Mukesh Ambani's e-commerce venture, taking on Amazon and Flipkart, is arguably the most eagerly awaited developments in the recent history of India's burgeoning online retail market that has already seen Aditya Birla Group, Godrej, and Tata burning their fingers in the past.
Mukesh Ambani’s e-commerce venture is arguably the most eagerly awaited developments in the recent history of India’s burgeoning online retail market that has already seen Aditya Birla Group, Godrej, and Tata burning their fingers in the past. Even Reliance’s previous initiatives such as Reliancesmart.in and Ajio.com couldn’t do wonders. However, the new venture by Reliance this time has got most of what’s required to take on Amazon and Flipkart on its side.
First of all, it is the policy that is on Reliance’s side. Unlike Amazon or Walmart, homegrown Reliance doesn’t have constraints around restrictions on FDI in e-commerce. “Any company that’s not FDI backed will benefit from the new policy and Reliance will make good use of it to leverage its existing retail infrastructure to deliver goods to customers,” Satish Meena, senior forecast analyst at Forrester Research told Financial Express Online.
Second, comes capital. The biggest retailer in India — Reliance Retail posted $18.7 billion in revenue in FY19 and had grown at a CAGR of 55 per cent in the last five years. Its parent, Reliance Industries posted revenues worth $81 billion and $9.4 billion in profit in FY19, said the report titled The State of the Online Retail Market in India in 2019, co-authored by Meena. The report pegged the size of India’s online retail market to increase from $26.9 billion in 2018 to $84.6 billion in 2023.
“If you compare Reliance, Flipkart and Amazon, cash is something that Reliance also has because of their other businesses particularly petroleum, textile etc.
Third is the presence in terms of Reliance Retail stores and brands it has. It currently has a whopping 10,415 stores in over 6,600 cities, with 500 million annual footfalls that can easily allow the company to launch swiftly across the country. Moreover, it has more than 40 brands in the midmarket and beyond such as Hamleys and Marks & Spencer.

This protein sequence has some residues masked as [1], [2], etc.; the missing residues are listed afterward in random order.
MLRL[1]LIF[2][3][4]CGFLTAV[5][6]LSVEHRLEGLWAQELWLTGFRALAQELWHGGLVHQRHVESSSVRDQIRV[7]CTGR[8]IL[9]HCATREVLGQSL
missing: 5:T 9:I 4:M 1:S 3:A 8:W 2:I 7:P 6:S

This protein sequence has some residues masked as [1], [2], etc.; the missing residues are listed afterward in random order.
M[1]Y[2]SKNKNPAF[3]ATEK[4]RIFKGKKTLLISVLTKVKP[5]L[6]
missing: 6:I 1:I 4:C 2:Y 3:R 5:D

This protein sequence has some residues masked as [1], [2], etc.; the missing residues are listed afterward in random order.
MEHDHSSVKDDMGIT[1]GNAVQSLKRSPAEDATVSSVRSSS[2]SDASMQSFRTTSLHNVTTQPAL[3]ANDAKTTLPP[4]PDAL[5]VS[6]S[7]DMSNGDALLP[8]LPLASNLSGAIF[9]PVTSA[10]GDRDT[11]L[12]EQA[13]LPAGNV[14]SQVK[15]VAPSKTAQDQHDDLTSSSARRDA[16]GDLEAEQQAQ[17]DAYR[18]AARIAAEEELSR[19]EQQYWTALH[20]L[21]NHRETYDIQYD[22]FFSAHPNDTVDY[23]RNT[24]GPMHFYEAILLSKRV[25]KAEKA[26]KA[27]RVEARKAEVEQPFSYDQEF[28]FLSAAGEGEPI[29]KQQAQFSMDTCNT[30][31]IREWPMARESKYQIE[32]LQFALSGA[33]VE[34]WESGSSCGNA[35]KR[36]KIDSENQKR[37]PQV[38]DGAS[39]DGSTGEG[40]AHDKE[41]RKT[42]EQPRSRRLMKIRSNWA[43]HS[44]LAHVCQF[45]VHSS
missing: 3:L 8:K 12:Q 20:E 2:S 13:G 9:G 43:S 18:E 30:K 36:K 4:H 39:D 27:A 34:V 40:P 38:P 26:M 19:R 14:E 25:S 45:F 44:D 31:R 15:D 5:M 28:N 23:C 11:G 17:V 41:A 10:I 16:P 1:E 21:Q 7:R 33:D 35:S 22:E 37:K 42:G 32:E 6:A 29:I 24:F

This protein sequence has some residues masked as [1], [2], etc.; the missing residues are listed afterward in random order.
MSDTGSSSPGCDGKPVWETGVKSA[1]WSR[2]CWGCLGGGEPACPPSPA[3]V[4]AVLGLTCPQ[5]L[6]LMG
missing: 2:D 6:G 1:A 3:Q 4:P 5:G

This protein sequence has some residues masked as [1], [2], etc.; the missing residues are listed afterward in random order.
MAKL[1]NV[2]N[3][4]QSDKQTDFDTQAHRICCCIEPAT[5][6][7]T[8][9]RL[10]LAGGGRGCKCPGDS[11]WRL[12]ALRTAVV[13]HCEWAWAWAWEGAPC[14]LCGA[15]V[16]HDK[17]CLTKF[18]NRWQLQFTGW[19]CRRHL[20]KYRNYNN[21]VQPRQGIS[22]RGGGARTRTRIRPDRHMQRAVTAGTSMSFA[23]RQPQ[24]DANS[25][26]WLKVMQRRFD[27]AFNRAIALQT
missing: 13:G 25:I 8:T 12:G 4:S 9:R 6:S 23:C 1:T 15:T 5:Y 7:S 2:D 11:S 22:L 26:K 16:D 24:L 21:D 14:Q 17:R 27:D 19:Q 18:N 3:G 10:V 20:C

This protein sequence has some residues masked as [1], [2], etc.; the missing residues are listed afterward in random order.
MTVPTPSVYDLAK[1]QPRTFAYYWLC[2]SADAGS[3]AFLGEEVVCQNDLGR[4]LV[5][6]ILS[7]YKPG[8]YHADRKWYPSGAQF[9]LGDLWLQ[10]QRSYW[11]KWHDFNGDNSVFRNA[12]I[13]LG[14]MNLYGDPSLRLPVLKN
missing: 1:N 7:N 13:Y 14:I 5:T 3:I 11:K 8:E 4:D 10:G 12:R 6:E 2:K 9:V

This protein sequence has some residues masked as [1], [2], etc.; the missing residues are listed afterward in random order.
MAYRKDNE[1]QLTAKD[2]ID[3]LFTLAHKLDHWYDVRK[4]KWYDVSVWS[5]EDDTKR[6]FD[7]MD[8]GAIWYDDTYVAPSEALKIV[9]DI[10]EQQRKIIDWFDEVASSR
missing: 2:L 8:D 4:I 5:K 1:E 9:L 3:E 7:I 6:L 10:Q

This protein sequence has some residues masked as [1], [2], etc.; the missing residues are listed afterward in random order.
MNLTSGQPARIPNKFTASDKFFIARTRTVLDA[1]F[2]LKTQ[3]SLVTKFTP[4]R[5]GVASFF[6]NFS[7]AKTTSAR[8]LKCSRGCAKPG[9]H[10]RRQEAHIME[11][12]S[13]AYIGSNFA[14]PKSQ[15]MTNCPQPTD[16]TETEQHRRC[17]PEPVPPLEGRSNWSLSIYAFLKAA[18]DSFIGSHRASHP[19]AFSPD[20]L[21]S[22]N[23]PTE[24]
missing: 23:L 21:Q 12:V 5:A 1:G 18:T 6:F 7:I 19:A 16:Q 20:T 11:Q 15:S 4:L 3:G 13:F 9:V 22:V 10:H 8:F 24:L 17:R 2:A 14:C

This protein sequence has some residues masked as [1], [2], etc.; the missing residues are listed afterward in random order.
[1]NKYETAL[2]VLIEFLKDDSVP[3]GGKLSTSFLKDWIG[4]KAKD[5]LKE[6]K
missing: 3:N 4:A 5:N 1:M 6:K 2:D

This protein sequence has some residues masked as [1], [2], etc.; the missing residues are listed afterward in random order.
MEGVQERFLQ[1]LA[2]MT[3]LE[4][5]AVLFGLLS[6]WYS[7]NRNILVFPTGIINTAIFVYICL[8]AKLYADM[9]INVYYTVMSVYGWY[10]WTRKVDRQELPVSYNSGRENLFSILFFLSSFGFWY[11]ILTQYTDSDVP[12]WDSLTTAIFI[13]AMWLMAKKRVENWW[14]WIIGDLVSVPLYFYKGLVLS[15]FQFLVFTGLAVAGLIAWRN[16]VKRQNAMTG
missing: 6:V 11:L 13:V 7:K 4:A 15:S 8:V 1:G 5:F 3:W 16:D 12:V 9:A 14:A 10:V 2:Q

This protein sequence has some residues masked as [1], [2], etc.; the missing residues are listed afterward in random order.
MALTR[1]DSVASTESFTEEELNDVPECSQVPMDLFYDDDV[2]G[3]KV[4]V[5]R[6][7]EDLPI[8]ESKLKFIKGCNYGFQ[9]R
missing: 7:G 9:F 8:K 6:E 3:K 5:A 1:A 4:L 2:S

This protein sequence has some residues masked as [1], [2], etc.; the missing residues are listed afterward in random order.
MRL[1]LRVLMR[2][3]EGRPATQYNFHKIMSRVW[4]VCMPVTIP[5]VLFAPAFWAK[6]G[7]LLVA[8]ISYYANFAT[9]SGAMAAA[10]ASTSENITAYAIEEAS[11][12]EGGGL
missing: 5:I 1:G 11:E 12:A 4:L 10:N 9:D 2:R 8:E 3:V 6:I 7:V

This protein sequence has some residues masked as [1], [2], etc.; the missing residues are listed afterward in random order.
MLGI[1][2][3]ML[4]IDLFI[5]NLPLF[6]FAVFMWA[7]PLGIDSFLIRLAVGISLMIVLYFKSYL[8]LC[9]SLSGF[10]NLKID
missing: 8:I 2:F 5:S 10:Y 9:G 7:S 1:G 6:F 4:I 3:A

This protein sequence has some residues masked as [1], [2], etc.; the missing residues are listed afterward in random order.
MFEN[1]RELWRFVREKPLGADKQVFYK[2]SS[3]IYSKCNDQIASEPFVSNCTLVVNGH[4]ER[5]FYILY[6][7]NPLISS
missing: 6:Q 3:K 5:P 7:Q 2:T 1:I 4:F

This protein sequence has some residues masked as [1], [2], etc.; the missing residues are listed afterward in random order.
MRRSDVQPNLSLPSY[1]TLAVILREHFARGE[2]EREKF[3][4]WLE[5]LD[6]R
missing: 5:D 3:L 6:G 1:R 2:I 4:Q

These can provide a boost to the fashion and lifestyle segment, which will be the largest category by online spending in the coming years, the report added. “Reliance’s retail stores are the largest in number in India and also they have a large number of foreign brands,” said Meena.
Market share (GMV) in Indian E-commerce
Reliance’s Jio ecosystem is the fourth area of strength. Reliance is already the third largest telecom player with Jio having over 300 million subscribers. Adding a content sub-ecosystem that includes including music streaming app Savan, Balaji Telefilms, and Eros, along with payment vertical Jio Money, Jio Payments Bank, and point-of-sale (PoS) terminals for small stores, gives Reliance the firepower to develop on for its online retail play.
“Reliance is going to capture Indian household by not just spending on digital content but also on grocery, fashion, and electronics towards which majority household spending goes,” added Meena.
Fifth, Reliance has been launching businesses through heavy discounts offered. For instance, in 2003 it forayed into the telecom sector with the Monsoon Hungama tariff plan that reduced the tariffs for voice calls to just Rs 0.40 per minute from Rs 2 per minute. In 2016, with Jio launch, the data cost dropped to Rs 50 per GB from Rs 250 per GB.
This kind of discounting can disrupt any market, and we expect something similar to happen in the grocery space during Reliance’s launch, the report said. Reliance launched its food and grocery app for its employees in April 2019.
Not a Smooth Ride
Nonetheless, the area challenging for Reliance Retail would be customer experience to compete with Flipkart and Amazon. “This will be the differentiating factor. They know how to bring customers on the platform but whether they can retain with a superior experience is going to be seen. Unlike a mobile connection — one-time purchase for which you pay monthly bills or do recharge, you have to do a new transaction every time in retail. If your initial purchase experience is not good then it will be difficult to retain the customer,” said Meena.
On the Flipkart side, which enjoys the dominance in online fashion through Myntra and Jabong, it is likely to pump capital in the grocery and general merchandise category to boost the number of purchases and the average spending per household.
To take on Amazon Prime and retain its high-spending customers, Flipkart launched its reward facility Flipkart Plus, the report said.
With respect to Amazon, the company is looking to monetize its superior customer experience than Flipkart to push more products to customers at the household level, particularly in grocery and long-tail categories, to become the first choice in online retail. “We expect Amazon to invest aggressively in the food and fashion categories in 2019,” Meena said.
Last but not the least, Paytm Mall unless turns around its business model to attract customers beyond just giving cashbacks it “cannot survive in the long term against Amazon and Flipkart, even after getting a new round of funding,” Meena added in the report.
However, would Reliance have to look at a mindset shift — towards cash burn and delayed profitability to succeed in online retail? Maybe not.
“If having a profit-mindset is a problem then why loss-making Flipkart was bought by Walmart which is profitable since last 40 years. Jio turned profits only in the last three quarters after making losses since its launch. Reliance Retail started in 2005, didn’t report profit till 2015,” Harminder Sahni, founder and managing director at consulting firm Wazir Advisors had told Financial Express Online.